The green is bordered by deep bunkers to the left, and there is a bunker that sends shivers up your spine at the back right of the green, If you want to play safe, your best option is “short-right,” where you can then play your approach shot to the green; be careful, though, if using a lofted wedge as the lie is tight.

When the wind blows, it is generally a headwind which is a bonus actually because it can soften the landing on the green; that said, when the winds howl, shot selection becomes a nightmare.

The Par 3, 5th hole at Barnbougle Dunes

Barnbougle Dunes in Tasmania
Photo credit: Caddie Magazine

In recent years many course designers have moved away from designing long, demanding par 3s, but the par 3 5th at Barnbougle Dunes, is an outstanding throwback to the long pars 3s of yesteryear.

The tee shot has you looking down onto the green below, which the designers have labeled a “punchbowl.” Thre are a number of ways you can attack thre pin, but if the wind is down, the best tee shot should be aimed directly at the large sand dunes behind the green. Many golfers also approach the left side of the green and let the green feed the ball close to the pin using the natural undulations.

A huge bunker hampers your view of the green, giving the tee shot a similar feel to a blind approach shot. The feeling of ripping a “laserbeam” mid-iron and then letting the green do the rest of the work is exhilarating “old-school golf” rarely found on the softer courses of North America. Barnbougle Dunes does Australia and Tasmania proud.

Bunker at Barnbougle Dunes
Photo credit: Tourism Tasmania and Rob Burnett

Birdies and Bogey at Barnbougle Dunes Golf Course


The 15th hole par 4 is an excellent birdie chance, even for mid-to-high handicappers. Although the hole is flanked by the majestic great forester river, it doesn’t really come into play unless you hit a vicious slice or a “snap-hook” if you’re a lefty.

If you can carry the large fairway bunker, which sits about 240 yards away, then you’re left with an easy approach shot. If you’re not a big hitter, your best option is to lay up short of the fairway bunker and attack the pin with a wedge; both are an excellent chance at birdie.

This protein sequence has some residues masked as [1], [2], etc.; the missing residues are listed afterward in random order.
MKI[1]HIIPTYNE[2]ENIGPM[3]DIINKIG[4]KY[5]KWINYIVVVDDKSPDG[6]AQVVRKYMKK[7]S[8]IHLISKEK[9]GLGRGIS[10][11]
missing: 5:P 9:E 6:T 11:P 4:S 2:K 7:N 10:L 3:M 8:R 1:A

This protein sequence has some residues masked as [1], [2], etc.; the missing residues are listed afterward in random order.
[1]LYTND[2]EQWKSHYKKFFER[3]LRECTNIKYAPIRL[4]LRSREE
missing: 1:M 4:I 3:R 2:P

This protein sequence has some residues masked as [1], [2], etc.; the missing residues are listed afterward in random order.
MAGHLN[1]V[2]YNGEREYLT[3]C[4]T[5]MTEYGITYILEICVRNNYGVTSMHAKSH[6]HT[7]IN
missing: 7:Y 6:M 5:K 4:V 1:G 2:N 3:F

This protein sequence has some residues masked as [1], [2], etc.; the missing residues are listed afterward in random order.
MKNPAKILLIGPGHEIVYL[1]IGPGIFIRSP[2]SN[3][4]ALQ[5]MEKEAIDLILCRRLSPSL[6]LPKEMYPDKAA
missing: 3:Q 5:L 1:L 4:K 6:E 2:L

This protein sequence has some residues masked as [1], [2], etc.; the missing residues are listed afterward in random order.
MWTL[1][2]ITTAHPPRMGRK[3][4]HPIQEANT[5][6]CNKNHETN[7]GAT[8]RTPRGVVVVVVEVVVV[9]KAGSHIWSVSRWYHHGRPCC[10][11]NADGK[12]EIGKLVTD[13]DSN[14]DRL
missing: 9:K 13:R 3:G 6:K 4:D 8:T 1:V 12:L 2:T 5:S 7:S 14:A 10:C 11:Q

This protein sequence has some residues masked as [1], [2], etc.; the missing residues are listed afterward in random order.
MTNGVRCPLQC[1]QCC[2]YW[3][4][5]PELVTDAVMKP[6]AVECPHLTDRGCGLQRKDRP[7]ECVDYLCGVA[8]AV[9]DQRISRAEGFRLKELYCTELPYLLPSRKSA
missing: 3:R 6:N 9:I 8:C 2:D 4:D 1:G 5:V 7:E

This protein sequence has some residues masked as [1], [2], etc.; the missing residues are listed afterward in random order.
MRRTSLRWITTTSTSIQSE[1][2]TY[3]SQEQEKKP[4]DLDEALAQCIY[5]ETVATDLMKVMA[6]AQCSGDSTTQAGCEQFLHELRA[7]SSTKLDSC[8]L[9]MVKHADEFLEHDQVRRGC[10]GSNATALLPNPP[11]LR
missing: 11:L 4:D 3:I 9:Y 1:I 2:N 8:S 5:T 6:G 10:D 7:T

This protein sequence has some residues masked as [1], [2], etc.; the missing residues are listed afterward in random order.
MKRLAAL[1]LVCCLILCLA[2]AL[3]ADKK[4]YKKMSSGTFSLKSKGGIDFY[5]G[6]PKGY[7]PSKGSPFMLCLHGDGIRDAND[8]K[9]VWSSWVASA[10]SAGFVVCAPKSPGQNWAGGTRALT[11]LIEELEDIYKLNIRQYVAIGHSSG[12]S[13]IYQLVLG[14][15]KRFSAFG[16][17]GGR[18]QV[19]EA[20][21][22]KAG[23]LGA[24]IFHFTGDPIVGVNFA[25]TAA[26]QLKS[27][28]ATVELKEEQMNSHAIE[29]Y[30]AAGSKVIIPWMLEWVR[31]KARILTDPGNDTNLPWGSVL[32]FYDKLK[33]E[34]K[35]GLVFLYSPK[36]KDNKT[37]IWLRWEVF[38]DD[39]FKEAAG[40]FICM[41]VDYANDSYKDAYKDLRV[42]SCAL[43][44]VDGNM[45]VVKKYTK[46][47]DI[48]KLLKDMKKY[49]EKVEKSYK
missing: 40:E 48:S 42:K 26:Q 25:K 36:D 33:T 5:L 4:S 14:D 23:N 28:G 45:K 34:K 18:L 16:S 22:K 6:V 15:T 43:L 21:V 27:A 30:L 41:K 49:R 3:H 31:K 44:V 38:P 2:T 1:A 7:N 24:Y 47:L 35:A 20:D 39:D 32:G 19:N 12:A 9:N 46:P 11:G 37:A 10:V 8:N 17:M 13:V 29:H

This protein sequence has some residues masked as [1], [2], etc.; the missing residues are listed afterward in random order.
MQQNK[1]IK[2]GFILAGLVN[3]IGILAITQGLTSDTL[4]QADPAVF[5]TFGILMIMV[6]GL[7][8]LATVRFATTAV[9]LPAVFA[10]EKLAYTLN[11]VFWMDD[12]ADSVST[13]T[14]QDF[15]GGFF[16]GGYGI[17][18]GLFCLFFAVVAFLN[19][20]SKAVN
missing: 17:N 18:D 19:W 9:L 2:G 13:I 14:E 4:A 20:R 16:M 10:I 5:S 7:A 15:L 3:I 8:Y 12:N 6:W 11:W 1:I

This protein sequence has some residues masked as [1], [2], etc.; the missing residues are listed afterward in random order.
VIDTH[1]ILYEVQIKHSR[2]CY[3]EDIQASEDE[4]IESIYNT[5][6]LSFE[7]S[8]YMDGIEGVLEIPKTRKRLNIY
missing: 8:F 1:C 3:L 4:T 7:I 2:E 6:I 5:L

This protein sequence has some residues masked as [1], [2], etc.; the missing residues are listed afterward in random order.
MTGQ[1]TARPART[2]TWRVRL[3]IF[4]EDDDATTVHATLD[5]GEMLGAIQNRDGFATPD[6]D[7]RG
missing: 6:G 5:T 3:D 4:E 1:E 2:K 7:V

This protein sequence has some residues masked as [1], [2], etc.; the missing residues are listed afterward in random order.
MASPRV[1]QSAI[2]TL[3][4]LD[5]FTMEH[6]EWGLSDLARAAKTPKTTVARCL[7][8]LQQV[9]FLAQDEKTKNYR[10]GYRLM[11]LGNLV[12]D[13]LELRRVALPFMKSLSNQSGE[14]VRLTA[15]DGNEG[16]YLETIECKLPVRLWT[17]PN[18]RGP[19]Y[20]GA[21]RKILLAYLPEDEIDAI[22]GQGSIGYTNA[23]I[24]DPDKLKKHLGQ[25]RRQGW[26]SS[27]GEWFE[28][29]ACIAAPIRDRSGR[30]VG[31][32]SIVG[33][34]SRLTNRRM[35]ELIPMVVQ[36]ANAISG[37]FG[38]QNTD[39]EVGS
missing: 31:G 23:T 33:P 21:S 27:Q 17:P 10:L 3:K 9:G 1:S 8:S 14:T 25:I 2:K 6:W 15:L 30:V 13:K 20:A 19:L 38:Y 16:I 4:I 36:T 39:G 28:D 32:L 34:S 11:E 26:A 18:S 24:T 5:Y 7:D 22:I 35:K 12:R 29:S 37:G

Barnbougle Dunes is a challenging golf course, so a bogey, or double, literally waits at virtually every hole. However, the hole to watch for is the long par 4, 8th, measuring in at 488 yards.

Your tee shot will need to hold the left side of the fairway if you’re to have any chance of reaching the green in two. Although the right side of the fairway is open, it will leave you hitting, and blind approach shot which means you’ll have to carry the two bunkers that guard the green.

Simply put, the par 4, 8th, at Barnbougle Dunes, while stunningly beautiful, is also treacherous.

Play Barnbougle Dunes In Style With A Luxury Tour

Want to experience Barnbougle Dunes in luxury? Our 4-day Barnbougle and Ratho Farm Tour is a must-book. What better way to play two of Australia’s most iconic golf courses, Barnbougle Dunes and its sister course Lost Farm?

Both the Dunes and the scenery are some of the best the southern hemisphere has to offer. Rugged coastal cliffs, unhindered views of the bass strait, great company, and a challenging golf course; it doesn’t get much better.

After you’re done, sit back and enjoy the splendors of the local produce while sipping a glass of Tasmanian wine. Lodging is either at the Lost Farm or Barnbougle Dunes, providing you not only with luxurious accommodations but the perfect gateway to explore north east Tasmania.